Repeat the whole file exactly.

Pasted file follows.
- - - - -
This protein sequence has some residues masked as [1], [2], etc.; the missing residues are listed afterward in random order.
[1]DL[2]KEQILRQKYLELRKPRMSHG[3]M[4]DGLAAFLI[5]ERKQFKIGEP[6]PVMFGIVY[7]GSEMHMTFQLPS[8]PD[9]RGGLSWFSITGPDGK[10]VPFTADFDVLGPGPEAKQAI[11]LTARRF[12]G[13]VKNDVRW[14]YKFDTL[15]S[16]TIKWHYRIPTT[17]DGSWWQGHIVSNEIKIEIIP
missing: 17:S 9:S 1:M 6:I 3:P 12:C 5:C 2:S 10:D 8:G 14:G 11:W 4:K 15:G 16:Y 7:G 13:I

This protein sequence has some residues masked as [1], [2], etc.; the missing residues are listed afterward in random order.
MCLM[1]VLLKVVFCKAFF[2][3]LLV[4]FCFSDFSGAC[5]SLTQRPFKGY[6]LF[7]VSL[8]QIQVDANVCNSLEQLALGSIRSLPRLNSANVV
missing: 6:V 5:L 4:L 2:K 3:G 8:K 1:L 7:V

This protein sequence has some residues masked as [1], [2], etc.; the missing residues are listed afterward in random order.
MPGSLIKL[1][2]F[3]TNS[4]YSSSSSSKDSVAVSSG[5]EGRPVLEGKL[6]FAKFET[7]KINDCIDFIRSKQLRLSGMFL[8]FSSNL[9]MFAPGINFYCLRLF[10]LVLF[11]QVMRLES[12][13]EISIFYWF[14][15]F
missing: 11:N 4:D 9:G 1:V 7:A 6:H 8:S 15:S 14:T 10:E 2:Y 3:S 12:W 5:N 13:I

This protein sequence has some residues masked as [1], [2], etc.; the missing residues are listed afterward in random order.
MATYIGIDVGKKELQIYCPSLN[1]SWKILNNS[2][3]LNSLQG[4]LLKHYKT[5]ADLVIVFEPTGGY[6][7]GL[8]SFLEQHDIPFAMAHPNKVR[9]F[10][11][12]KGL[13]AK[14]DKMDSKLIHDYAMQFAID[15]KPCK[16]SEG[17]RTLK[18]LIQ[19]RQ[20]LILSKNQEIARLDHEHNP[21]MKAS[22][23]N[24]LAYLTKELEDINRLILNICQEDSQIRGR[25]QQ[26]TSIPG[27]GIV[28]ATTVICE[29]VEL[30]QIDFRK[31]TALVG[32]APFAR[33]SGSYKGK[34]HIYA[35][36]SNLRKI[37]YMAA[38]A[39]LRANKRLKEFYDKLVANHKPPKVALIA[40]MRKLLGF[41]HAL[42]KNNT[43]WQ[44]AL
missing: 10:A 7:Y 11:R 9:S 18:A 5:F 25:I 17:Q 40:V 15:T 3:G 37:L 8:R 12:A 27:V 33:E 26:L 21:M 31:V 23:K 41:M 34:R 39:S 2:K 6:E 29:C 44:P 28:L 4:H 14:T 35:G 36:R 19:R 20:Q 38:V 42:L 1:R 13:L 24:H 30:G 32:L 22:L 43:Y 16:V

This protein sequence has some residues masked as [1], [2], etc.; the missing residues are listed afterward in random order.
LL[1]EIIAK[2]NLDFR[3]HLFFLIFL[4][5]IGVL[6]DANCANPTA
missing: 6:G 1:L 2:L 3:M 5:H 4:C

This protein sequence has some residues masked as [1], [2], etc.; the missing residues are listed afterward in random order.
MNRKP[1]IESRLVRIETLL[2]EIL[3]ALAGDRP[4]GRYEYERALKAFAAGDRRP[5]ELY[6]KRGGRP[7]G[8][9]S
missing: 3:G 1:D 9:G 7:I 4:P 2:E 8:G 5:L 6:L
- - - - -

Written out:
This protein sequence has some residues masked as [1], [2], etc.; the missing residues are listed afterward in random order.
[1]DL[2]KEQILRQKYLELRKPRMSHG[3]M[4]DGLAAFLI[5]ERKQFKIGEP[6]PVMFGIVY[7]GSEMHMTFQLPS[8]PD[9]RGGLSWFSITGPDGK[10]VPFTADFDVLGPGPEAKQAI[11]LTARRF[12]G[13]VKNDVRW[14]YKFDTL[15]S[16]TIKWHYRIPTT[17]DGSWWQGHIVSNEIKIEIIP
missing: 17:S 9:S 1:M 6:I 3:P 12:C 5:C 2:S 10:D 8:G 14:G 11:W 4:K 15:G 16:Y 7:G 13:I

This protein sequence has some residues masked as [1], [2], etc.; the missing residues are listed afterward in random order.
MCLM[1]VLLKVVFCKAFF[2][3]LLV[4]FCFSDFSGAC[5]SLTQRPFKGY[6]LF[7]VSL[8]QIQVDANVCNSLEQLALGSIRSLPRLNSANVV
missing: 6:V 5:L 4:L 2:K 3:G 8:K 1:L 7:V

This protein sequence has some residues masked as [1], [2], etc.; the missing residues are listed afterward in random order.
MPGSLIKL[1][2]F[3]TNS[4]YSSSSSSKDSVAVSSG[5]EGRPVLEGKL[6]FAKFET[7]KINDCIDFIRSKQLRLSGMFL[8]FSSNL[9]MFAPGINFYCLRLF[10]LVLF[11]QVMRLES[12][13]EISIFYWF[14][15]F
missing: 11:N 4:D 9:G 1:V 7:A 6:H 8:S 15:S 14:T 10:E 2:Y 3:S 12:W 5:N 13:I

This protein sequence has some residues masked as [1], [2], etc.; the missing residues are listed afterward in random order.
MATYIGIDVGKKELQIYCPSLN[1]SWKILNNS[2][3]LNSLQG[4]LLKHYKT[5]ADLVIVFEPTGGY[6][7]GL[8]SFLEQHDIPFAMAHPNKVR[9]F[10][11][12]KGL[13]AK[14]DKMDSKLIHDYAMQFAID[15]KPCK[16]SEG[17]RTLK[18]LIQ[19]RQ[20]LILSKNQEIARLDHEHNP[21]MKAS[22][23]N[24]LAYLTKELEDINRLILNICQEDSQIRGR[25]QQ[26]TSIPG[27]GIV[28]ATTVICE[29]VEL[30]QIDFRK[31]TALVG[32]APFAR[33]SGSYKGK[34]HIYA[35][36]SNLRKI[37]YMAA[38]A[39]LRANKRLKEFYDKLVANHKPPKVALIA[40]MRKLLGF[41]HAL[42]KNNT[43]WQ[44]AL
missing: 10:A 7:Y 11:R 9:S 18:A 5:F 25:I 17:Q 40:V 15:T 3:G 37:L 8:R 12:A 27:V 33:E 26:L 21:M 31:V 23:K 41:M 34:R 39:S 2:K 6:E 29:C 44:P 28:L 4:H 14:T 35:G 36:R 19:R 20:Q 38:V 42:L 1:R 13:L 24:H 30:G 32:L 22:L 43:Y 16:V

This protein sequence has some residues masked as [1], [2], etc.; the missing residues are listed afterward in random order.
LL[1]EIIAK[2]NLDFR[3]HLFFLIFL[4][5]IGVL[6]DANCANPTA
missing: 6:G 1:L 2:L 3:M 5:H 4:C

This protein sequence has some residues masked as [1], [2], etc.; the missing residues are listed afterward in random order.
MNRKP[1]IESRLVRIETLL[2]EIL[3]ALAGDRP[4]GRYEYERALKAFAAGDRRP[5]ELY[6]KRGGRP[7]G[8][9]S
missing: 3:G 1:D 9:G 7:I 4:P 2:E 8:G 5:L 6:L